What You Need to Know About Naming a Beneficiary for Your 401k
It's a delicate subject, but it's one you need to consider. What will happen to your 401k account if you die? In this article, the first of a two-part series, we look at issues to consider when naming a beneficiary for your 401k account.
Choosing a Beneficiary - Not Necessarily As Easy As You Think
When you signed up for your 401k plan, you were asked to choose a beneficiary - someone who would receive the account money in case you should die.
This may seem like a no-brainer, especially if you are married, but it's not that simple for everybody. There are certain things you need to keep in mind, especially if you are separated or single, or if you are thinking of naming your minor children as beneficiaries.
If You Are Married
If you are married, federal law says your spouse* is automatically the beneficiary of your 401k or other pension plan, period. You should still fill out the beneficiary form with your spouse's name, for the record.
If you want to name a beneficiary who is someone other than your spouse, your spouse must sign a waiver. The waiver MUST be in writing.
For example, you might be separated from your spouse - not divorced - and want to name a new beneficiary. Even if your intended beneficiary is a domestic partner you've been with for 20 years, your spouse will have legal claim to your 401k if you die, unless he or she signs a waiver.
If You Are Single
If you are single when you die, your account will go to whomever you named as a beneficiary. If you have not named anyone, the account will go to your estate.
Single parents, take note! You may have named your child or children as beneficiaries for your 401k plan. You may want to keep this arrangement even if you remarry - perhaps your children would need the money more than your new spouse would. But remember, once you remarry your spouse will automatically take precedence over your children as beneficiary of your account. The form naming your children as beneficiaries is not valid unless your spouse signs a waiver.
And don't rely on a prenuptial agreement to sort this out, says noted 401k expert Ted Benna. "The spouse isn't the spouse when the pre-nuptial agreement is signed" and therefore the agreement may not hold up in court.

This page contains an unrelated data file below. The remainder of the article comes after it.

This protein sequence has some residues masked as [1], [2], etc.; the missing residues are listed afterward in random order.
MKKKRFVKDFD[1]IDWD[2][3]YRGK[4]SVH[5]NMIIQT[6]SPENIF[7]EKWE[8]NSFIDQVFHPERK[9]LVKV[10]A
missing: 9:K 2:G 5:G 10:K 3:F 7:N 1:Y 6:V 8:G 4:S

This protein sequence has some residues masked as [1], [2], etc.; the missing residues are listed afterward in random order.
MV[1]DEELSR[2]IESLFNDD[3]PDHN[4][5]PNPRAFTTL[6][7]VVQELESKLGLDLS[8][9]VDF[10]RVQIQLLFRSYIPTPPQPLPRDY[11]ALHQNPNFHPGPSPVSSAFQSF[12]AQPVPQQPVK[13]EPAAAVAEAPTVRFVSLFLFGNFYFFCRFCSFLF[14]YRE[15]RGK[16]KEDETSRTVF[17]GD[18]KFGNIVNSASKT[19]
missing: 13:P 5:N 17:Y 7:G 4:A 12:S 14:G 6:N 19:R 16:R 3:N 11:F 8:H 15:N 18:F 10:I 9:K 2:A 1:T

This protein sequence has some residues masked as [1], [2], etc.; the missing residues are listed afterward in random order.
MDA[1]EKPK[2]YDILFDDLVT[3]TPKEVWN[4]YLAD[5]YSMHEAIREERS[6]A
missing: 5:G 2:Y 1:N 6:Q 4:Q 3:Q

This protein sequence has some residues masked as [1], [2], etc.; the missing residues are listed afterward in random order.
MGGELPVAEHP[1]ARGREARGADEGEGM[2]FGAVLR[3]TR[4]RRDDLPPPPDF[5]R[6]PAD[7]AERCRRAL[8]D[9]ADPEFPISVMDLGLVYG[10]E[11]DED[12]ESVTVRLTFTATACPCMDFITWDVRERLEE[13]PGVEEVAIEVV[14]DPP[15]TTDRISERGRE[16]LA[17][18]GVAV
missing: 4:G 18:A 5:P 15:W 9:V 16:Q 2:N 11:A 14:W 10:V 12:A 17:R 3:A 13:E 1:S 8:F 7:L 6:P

Should You Name Your Minor Children As Beneficiaries?
If your children are your beneficiaries, and they are minors, consider this carefully. Most plans will not transfer money directly to a minor. A court will have to appoint a trustee or guardian to receive the money - and that could take some time. You might want to think about choosing a trustee (person or institution) now, and naming your children's trust as your beneficiary. This way the money can be transferred, and invested, with less delay.
Even if your children are no longer minors you still might have concerns about their ability to manage a large sum of money. In this case you might want to consider setting up trust in their name, and making the trust the beneficiary, rather than permitting a direct transfer to your children.
Be sure to consult with a tax advisor before naming a trust as a beneficiary, however, to ensure that the trust meets the stringent IRS requirements for qualifying as a designated beneficiary.
If you are not married but have a domestic partner, naming that person as your 401k beneficiary could actually help concretize your domestic partnership from a legal point of view, says Pete Warner, Senior Manager with Deloitte and Touche's Human Capital Advisory Services group in San Francisco.
The action could be used as evidence when registering as domestic partners in cities where that is an option, and it could also be used as evidence to obtain domestic partner health benefits.
To avoid any surprises, if you name your domestic partner as a beneficiary it might be a good idea to see how local courts have supported (or not) any past appeals by family members against a domestic partner named as a beneficiary, Warner said.
A Final Word
A lot of us think we're immortal, or at least we act that way by not planning for the eventuality of our unexpected death. The fact is, you never know what's going to happen. It's a good idea to make sure you have things organized the way you want them to be. After all (to take Woody up a notch) once you die, you won't be there to sort things out.
* Note: The term "spouse" is no longer restricted to members of the opposite sex, but now includes those same-sex spouses in otherwise valid marriages.
The information provided here is intended to help you understand the general issue and does not constitute any tax, investment or legal advice. Consult your financial, tax or legal advisor regarding your own unique situation and your company's benefits representative for rules specific to your plan.